Many species of coral produce fluorescent pigments that light up in a dazzling display of neon colours when exposed to UV light.
Fluorescence is the phenomenon whereby a substance absorbs electromagnetic radiation (such as light) and emits it at a lower energy level. In this case, the corals’ fluorescent proteins absorb invisible high energy UV light and emits visible light, which has longer wavelengths and lower energy.
Scientists have hypothesised several reasons for fluorescence in corals.
Corals form symbiotic relationships with algae called zooxanthellae, which they house in their polyps. The algae photosynthesise and provide nutrients for the coral. However, the algae are not able to process UV light. Through fluorescence, the corals may be able to turn the UV light into wavelengths that are useful to the algae for photosynthesis, especially in darker environments.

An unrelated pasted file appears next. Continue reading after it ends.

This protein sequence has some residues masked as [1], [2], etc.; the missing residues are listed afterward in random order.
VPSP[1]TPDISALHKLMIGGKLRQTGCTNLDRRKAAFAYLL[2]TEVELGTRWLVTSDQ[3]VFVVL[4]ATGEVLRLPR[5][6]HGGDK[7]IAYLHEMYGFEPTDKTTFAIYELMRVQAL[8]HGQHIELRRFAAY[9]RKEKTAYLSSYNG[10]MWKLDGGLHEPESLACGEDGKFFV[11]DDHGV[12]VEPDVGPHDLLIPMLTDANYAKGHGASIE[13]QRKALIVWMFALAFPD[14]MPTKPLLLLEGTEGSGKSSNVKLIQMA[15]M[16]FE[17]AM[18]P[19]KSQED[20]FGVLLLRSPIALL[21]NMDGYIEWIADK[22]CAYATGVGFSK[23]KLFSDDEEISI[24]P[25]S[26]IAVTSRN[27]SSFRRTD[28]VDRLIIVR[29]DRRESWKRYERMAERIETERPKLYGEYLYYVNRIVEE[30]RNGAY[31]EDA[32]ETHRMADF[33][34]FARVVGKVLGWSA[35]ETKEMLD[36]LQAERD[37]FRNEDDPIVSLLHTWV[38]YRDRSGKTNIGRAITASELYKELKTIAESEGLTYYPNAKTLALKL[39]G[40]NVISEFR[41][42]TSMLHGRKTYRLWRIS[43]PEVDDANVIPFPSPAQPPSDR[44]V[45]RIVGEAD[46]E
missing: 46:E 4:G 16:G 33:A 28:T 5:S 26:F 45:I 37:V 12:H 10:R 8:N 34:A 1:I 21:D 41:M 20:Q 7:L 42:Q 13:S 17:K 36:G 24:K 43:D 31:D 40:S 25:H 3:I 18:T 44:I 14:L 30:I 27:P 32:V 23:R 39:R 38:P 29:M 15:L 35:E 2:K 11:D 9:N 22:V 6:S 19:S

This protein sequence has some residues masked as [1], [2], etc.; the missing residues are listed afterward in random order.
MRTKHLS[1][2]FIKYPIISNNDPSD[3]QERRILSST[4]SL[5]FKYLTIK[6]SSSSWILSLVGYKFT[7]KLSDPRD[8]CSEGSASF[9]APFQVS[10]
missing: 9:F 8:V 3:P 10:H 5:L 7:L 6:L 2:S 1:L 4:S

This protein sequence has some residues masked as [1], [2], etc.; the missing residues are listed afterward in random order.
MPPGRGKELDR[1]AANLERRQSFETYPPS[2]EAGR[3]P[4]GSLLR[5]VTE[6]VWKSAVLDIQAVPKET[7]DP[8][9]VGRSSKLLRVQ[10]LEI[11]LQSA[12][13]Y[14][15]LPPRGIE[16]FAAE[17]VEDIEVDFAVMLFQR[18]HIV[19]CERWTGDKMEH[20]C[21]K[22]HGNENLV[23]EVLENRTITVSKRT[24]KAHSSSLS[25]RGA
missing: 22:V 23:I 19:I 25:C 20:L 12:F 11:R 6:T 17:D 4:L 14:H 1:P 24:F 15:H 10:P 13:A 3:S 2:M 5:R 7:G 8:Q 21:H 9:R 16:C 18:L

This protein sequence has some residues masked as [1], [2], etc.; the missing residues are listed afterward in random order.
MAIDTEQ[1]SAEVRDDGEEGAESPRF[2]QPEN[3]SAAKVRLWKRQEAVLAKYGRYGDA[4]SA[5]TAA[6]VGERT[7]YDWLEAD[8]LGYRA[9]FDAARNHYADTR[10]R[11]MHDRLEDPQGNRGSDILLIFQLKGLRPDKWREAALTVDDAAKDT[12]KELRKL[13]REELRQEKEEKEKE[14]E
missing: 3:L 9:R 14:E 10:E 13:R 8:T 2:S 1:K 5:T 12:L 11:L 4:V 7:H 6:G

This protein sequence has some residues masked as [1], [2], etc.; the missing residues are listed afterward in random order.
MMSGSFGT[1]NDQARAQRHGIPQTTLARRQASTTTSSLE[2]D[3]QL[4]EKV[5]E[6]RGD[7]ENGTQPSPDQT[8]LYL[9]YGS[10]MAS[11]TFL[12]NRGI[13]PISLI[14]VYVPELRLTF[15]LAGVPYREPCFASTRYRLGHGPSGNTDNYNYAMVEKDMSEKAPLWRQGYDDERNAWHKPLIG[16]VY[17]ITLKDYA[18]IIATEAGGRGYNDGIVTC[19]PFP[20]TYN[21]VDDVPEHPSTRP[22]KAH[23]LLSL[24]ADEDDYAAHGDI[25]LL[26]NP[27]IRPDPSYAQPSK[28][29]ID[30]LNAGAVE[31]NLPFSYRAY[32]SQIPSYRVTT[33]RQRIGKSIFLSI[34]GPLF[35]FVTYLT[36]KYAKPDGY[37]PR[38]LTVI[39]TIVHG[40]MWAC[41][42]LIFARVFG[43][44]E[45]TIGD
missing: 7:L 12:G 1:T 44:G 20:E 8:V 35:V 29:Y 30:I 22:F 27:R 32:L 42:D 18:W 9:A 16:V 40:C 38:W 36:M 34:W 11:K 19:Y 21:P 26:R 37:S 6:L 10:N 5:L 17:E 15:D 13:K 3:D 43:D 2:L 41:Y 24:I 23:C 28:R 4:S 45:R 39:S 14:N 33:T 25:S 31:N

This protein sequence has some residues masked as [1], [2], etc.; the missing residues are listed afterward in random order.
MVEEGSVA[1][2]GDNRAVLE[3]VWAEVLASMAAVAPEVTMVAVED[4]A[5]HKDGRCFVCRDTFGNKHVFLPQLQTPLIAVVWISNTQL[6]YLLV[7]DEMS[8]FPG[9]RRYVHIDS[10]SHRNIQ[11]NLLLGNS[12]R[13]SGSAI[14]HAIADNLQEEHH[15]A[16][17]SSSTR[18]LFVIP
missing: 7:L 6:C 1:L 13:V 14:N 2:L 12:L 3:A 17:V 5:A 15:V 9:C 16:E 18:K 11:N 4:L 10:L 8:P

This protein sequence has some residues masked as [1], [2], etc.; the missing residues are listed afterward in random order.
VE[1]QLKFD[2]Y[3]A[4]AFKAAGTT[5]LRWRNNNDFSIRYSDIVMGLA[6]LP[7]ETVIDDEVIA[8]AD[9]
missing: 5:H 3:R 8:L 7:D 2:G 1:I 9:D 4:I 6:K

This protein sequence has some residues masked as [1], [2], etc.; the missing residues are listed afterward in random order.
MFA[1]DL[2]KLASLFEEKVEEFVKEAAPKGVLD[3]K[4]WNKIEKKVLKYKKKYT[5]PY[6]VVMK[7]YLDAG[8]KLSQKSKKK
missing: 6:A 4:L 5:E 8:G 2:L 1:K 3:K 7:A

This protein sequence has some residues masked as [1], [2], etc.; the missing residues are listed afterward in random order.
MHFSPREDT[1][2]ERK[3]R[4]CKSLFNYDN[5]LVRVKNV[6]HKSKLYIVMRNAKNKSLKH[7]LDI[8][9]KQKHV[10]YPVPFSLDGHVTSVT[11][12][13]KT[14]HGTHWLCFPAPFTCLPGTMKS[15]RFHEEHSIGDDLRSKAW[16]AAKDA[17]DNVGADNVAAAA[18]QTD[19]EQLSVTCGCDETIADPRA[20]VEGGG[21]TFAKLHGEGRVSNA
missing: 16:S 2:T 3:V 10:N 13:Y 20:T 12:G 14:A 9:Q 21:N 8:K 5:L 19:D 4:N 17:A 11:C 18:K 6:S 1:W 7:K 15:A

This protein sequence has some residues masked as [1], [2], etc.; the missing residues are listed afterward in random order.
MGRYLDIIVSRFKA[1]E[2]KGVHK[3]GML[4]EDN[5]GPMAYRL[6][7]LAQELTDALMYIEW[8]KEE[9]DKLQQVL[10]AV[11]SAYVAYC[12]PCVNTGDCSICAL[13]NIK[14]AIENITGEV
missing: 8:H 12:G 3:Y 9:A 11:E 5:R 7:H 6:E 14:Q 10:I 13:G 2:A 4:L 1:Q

It has also been suggested that the fluorescence provides protection against UV rays, notably in shallow water. UV rays are mutagenic and are capable of damaging cells in both the coral and symbiotic algae. Fluorescence may be a means to convert UV light into harmless lower energy wavelengths in order to protect both the coral and algal cells.
Studies have shown that corals with higher concentrations of fluorescent proteins are more resistant to bleaching.
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